- Buy organic foods whenever possible. Try different varieties of produce, and experiment with new recipes that use in-season ingredients.
- Store fresh produce properly to ensure that it will last longer. Keep fruits and vegetables in the refrigerator, not on your countertop or kitchen table.
If you're trying to eat healthier, but don't know where to start, there's no need to panic. Starting a new eating plan doesn't have to be difficult; it just takes some planning and preparation ahead of time. Once you get into the habit of preparing fresh food for yourself and your family on a daily basis (and avoid those tempting fast food joints), you'll wonder why you didn't do it sooner!
It's easier to eat seasonally if you're cooking with fresh ingredients, rather than buying processed foods made with imported ingredients.
You can use fresh ingredients in your cooking to make sure you're eating seasonally. For example, if you're making a salad and want to include tomatoes or cucumbers, it's best to buy them when they're in season at your local farmers market or grocery store.
If you have access to fresh produce year-round (and most people do), it's still worth checking out what's in season locally before buying any imported produce. This will ensure that the food tastes better and is more nutritious than what would be available during other times of year--and it may even save money!
When shopping for fresh produce at a supermarket or farmers market: look for bright colours; firm texture; absence of mouldy spots; no bruising around stem ends (if applicable); vibrant smell; and a good amount of edible flesh on the produce itself. If you're buying fresh fruit, look for melons that are ripe but not mushy; firm apples with no brown spots; and a green stem end on tomatoes (if applicable).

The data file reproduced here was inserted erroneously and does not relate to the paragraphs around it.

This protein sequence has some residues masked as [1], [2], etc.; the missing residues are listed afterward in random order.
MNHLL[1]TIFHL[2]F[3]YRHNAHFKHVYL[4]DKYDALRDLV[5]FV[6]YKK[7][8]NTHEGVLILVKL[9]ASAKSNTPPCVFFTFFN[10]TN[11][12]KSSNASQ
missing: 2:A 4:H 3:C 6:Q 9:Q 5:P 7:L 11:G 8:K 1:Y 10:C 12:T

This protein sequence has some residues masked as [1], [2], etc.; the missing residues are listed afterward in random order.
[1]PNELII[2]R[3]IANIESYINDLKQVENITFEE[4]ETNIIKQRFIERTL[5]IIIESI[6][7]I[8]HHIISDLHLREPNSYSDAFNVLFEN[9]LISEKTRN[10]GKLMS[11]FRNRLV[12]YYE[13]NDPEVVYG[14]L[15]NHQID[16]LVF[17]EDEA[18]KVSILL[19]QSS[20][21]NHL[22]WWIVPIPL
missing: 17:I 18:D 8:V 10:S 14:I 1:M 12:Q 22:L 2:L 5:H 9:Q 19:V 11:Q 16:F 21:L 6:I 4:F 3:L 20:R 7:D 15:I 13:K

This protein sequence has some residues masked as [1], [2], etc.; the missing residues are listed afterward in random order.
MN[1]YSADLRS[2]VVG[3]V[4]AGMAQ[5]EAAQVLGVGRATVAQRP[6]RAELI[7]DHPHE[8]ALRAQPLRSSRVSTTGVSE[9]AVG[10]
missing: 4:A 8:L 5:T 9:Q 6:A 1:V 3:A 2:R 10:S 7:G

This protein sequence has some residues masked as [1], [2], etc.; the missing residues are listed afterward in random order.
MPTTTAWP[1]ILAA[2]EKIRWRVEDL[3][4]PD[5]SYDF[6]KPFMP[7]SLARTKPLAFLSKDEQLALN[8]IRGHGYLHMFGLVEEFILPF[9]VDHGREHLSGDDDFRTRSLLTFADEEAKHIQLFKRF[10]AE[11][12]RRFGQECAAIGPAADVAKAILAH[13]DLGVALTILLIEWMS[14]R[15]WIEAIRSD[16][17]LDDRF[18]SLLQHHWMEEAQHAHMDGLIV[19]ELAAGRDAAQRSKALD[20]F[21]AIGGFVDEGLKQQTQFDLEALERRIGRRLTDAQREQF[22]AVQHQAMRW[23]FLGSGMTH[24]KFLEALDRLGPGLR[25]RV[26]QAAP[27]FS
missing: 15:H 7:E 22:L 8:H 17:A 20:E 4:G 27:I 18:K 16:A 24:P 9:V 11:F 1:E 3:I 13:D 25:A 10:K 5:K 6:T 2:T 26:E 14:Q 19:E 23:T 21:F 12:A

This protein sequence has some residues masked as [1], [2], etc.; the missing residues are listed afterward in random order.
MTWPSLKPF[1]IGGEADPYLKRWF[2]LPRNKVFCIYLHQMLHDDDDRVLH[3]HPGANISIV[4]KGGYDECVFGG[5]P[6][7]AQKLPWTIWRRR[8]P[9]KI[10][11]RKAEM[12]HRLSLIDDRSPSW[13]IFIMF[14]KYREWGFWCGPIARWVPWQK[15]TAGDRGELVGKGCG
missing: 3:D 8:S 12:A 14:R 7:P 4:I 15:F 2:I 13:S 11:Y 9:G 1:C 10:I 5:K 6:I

A diet based on seasonal foods will save you money.
The benefits of seasonal eating are many, but one of the most important is that it will save you money. Seasonal foods tend to be cheaper than non-seasonal ones because they're in season and have been grown locally.
Buying in bulk can also help keep costs down: if you find a great deal on fresh produce at the farmers' market or grocery store, it doesn't make sense to buy only enough for one meal--you'll likely pay more per pound than if you bought several pounds at once (and then freeze them). Buying pre-packaged food can also be expensive; if you want some inspiration for what's available in your area and how much it costs, check out local farms' websites where they post prices for their products!
Another way to save money is by planning your meals around seasonal produce. If you're not sure what's available or how to use it, head to your local farmer's market and ask the farmers there! They'll be able to tell you exactly when different fruits and veggies are in season, which ones work well together, and how best to prepare them.
So if you want to eat better, start by eating what's available locally at different times of the year. The benefits go beyond just having a tasty meal--the whole process also helps you connect with nature and feel good about yourself.